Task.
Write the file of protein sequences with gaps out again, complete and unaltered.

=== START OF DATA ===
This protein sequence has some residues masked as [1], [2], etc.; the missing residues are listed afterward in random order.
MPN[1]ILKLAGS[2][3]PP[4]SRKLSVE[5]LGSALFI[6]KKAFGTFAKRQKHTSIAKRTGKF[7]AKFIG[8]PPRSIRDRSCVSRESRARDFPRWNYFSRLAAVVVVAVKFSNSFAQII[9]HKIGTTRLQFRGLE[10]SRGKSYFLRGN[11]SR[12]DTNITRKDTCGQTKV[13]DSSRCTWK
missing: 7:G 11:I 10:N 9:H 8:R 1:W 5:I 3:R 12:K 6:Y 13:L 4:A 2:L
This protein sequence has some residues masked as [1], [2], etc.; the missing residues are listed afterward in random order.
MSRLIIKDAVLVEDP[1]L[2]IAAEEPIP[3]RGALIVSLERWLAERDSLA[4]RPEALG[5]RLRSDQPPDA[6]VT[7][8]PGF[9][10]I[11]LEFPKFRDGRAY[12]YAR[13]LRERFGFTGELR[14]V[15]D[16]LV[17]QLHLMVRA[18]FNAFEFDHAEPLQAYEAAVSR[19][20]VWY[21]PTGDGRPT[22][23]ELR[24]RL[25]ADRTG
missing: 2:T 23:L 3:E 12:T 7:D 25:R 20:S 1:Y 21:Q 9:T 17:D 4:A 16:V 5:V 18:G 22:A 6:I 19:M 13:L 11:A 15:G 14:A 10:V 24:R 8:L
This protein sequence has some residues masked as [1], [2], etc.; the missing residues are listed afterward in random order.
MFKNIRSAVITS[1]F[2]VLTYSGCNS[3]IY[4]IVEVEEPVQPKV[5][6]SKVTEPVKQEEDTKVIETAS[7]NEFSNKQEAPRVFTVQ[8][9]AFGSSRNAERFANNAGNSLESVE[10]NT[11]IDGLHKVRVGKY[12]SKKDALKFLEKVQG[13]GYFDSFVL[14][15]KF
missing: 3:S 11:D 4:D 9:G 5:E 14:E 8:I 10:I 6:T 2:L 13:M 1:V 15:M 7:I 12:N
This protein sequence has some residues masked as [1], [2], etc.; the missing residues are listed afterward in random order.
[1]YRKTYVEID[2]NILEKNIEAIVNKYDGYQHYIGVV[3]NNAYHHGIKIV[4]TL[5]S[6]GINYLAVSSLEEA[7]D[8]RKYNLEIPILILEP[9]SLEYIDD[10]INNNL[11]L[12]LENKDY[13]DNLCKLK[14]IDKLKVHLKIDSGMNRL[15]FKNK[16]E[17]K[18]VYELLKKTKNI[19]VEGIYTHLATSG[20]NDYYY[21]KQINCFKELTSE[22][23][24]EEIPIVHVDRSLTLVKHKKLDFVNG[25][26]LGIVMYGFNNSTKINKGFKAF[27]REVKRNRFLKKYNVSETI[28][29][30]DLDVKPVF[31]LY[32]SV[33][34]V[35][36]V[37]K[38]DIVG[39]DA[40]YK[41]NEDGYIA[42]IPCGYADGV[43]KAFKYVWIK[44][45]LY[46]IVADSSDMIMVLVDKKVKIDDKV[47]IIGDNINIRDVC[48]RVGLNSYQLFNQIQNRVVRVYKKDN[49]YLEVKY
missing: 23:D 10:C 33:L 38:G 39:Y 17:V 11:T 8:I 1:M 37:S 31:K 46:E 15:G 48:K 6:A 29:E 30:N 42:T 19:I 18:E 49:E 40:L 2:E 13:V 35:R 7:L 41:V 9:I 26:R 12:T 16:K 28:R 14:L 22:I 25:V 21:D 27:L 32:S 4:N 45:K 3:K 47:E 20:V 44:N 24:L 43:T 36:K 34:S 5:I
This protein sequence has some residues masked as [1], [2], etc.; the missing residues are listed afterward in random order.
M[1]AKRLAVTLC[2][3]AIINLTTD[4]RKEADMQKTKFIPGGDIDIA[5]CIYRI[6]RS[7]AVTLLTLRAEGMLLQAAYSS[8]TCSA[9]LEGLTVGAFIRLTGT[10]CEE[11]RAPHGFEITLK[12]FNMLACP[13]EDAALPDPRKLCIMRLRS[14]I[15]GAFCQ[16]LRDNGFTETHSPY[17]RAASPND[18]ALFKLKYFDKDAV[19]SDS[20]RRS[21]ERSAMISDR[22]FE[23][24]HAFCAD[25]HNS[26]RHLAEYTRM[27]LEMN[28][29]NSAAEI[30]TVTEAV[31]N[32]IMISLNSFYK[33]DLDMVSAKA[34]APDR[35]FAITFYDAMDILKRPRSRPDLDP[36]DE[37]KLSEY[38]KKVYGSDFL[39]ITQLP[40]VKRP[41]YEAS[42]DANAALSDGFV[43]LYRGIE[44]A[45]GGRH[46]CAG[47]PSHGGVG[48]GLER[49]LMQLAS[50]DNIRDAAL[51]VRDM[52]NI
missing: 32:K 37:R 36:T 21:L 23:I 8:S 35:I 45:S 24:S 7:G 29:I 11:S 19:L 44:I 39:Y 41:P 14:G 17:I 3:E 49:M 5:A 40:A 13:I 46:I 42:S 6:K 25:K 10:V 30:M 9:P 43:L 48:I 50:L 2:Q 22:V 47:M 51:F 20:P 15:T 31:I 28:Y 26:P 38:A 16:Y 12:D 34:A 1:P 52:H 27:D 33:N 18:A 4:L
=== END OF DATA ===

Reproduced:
This protein sequence has some residues masked as [1], [2], etc.; the missing residues are listed afterward in random order.
MPN[1]ILKLAGS[2][3]PP[4]SRKLSVE[5]LGSALFI[6]KKAFGTFAKRQKHTSIAKRTGKF[7]AKFIG[8]PPRSIRDRSCVSRESRARDFPRWNYFSRLAAVVVVAVKFSNSFAQII[9]HKIGTTRLQFRGLE[10]SRGKSYFLRGN[11]SR[12]DTNITRKDTCGQTKV[13]DSSRCTWK
missing: 7:G 11:I 10:N 9:H 8:R 1:W 5:I 3:R 12:K 6:Y 13:L 4:A 2:L
This protein sequence has some residues masked as [1], [2], etc.; the missing residues are listed afterward in random order.
MSRLIIKDAVLVEDP[1]L[2]IAAEEPIP[3]RGALIVSLERWLAERDSLA[4]RPEALG[5]RLRSDQPPDA[6]VT[7][8]PGF[9][10]I[11]LEFPKFRDGRAY[12]YAR[13]LRERFGFTGELR[14]V[15]D[16]LV[17]QLHLMVRA[18]FNAFEFDHAEPLQAYEAAVSR[19][20]VWY[21]PTGDGRPT[22][23]ELR[24]RL[25]ADRTG
missing: 2:T 23:L 3:E 12:T 7:D 25:R 20:S 1:Y 21:Q 9:T 17:D 4:A 16:V 5:V 18:G 22:A 6:I 19:M 13:L 11:A 15:G 14:A 10:V 24:R 8:L
This protein sequence has some residues masked as [1], [2], etc.; the missing residues are listed afterward in random order.
MFKNIRSAVITS[1]F[2]VLTYSGCNS[3]IY[4]IVEVEEPVQPKV[5][6]SKVTEPVKQEEDTKVIETAS[7]NEFSNKQEAPRVFTVQ[8][9]AFGSSRNAERFANNAGNSLESVE[10]NT[11]IDGLHKVRVGKY[12]SKKDALKFLEKVQG[13]GYFDSFVL[14][15]KF
missing: 3:S 11:D 4:D 9:G 5:E 14:E 8:I 10:I 6:T 2:L 13:M 1:V 15:M 7:I 12:N
This protein sequence has some residues masked as [1], [2], etc.; the missing residues are listed afterward in random order.
[1]YRKTYVEID[2]NILEKNIEAIVNKYDGYQHYIGVV[3]NNAYHHGIKIV[4]TL[5]S[6]GINYLAVSSLEEA[7]D[8]RKYNLEIPILILEP[9]SLEYIDD[10]INNNL[11]L[12]LENKDY[13]DNLCKLK[14]IDKLKVHLKIDSGMNRL[15]FKNK[16]E[17]K[18]VYELLKKTKNI[19]VEGIYTHLATSG[20]NDYYY[21]KQINCFKELTSE[22][23][24]EEIPIVHVDRSLTLVKHKKLDFVNG[25][26]LGIVMYGFNNSTKINKGFKAF[27]REVKRNRFLKKYNVSETI[28][29][30]DLDVKPVF[31]LY[32]SV[33][34]V[35][36]V[37]K[38]DIVG[39]DA[40]YK[41]NEDGYIA[42]IPCGYADGV[43]KAFKYVWIK[44][45]LY[46]IVADSSDMIMVLVDKKVKIDDKV[47]IIGDNINIRDVC[48]RVGLNSYQLFNQIQNRVVRVYKKDN[49]YLEVKY
missing: 23:D 10:C 33:L 38:G 39:Y 17:V 11:T 8:I 1:M 37:S 31:K 46:E 15:G 48:K 6:A 29:E 30:N 42:T 19:I 18:E 49:E 40:L 2:E 13:V 35:R 7:L 41:V 9:I 26:R 12:T 16:K 28:R 14:L 22:I 25:V 21:D 27:L 32:S 4:N 45:K 3:K 47:E 20:V 44:N 24:L 43:T 36:K 34:S 5:I
This protein sequence has some residues masked as [1], [2], etc.; the missing residues are listed afterward in random order.
M[1]AKRLAVTLC[2][3]AIINLTTD[4]RKEADMQKTKFIPGGDIDIA[5]CIYRI[6]RS[7]AVTLLTLRAEGMLLQAAYSS[8]TCSA[9]LEGLTVGAFIRLTGT[10]CEE[11]RAPHGFEITLK[12]FNMLACP[13]EDAALPDPRKLCIMRLRS[14]I[15]GAFCQ[16]LRDNGFTETHSPY[17]RAASPND[18]ALFKLKYFDKDAV[19]SDS[20]RRS[21]ERSAMISDR[22]FE[23][24]HAFCAD[25]HNS[26]RHLAEYTRM[27]LEMN[28][29]NSAAEI[30]TVTEAV[31]N[32]IMISLNSFYK[33]DLDMVSAKA[34]APDR[35]FAITFYDAMDILKRPRSRPDLDP[36]DE[37]KLSEY[38]KKVYGSDFL[39]ITQLP[40]VKRP[41]YEAS[42]DANAALSDGFV[43]LYRGIE[44]A[45]GGRH[46]CAG[47]PSHGGVG[48]GLER[49]LMQLAS[50]DNIRDAAL[51]VRDM[52]NI
missing: 32:K 37:R 36:T 21:L 23:I 8:S 35:I 45:S 24:S 7:G 29:I 11:S 19:L 44:I 39:Y 41:P 14:G 17:I 3:E 49:M 5:A 40:A 13:I 46:I 42:S 6:K 25:K 10:V 30:M 9:P 43:L 48:I 50:L 2:Q 22:V 47:M 51:F 20:P 15:T 31:I 28:Y 26:P 38:A 16:Y 12:D 34:A 1:P 52:H 27:D 33:N 18:A 4:L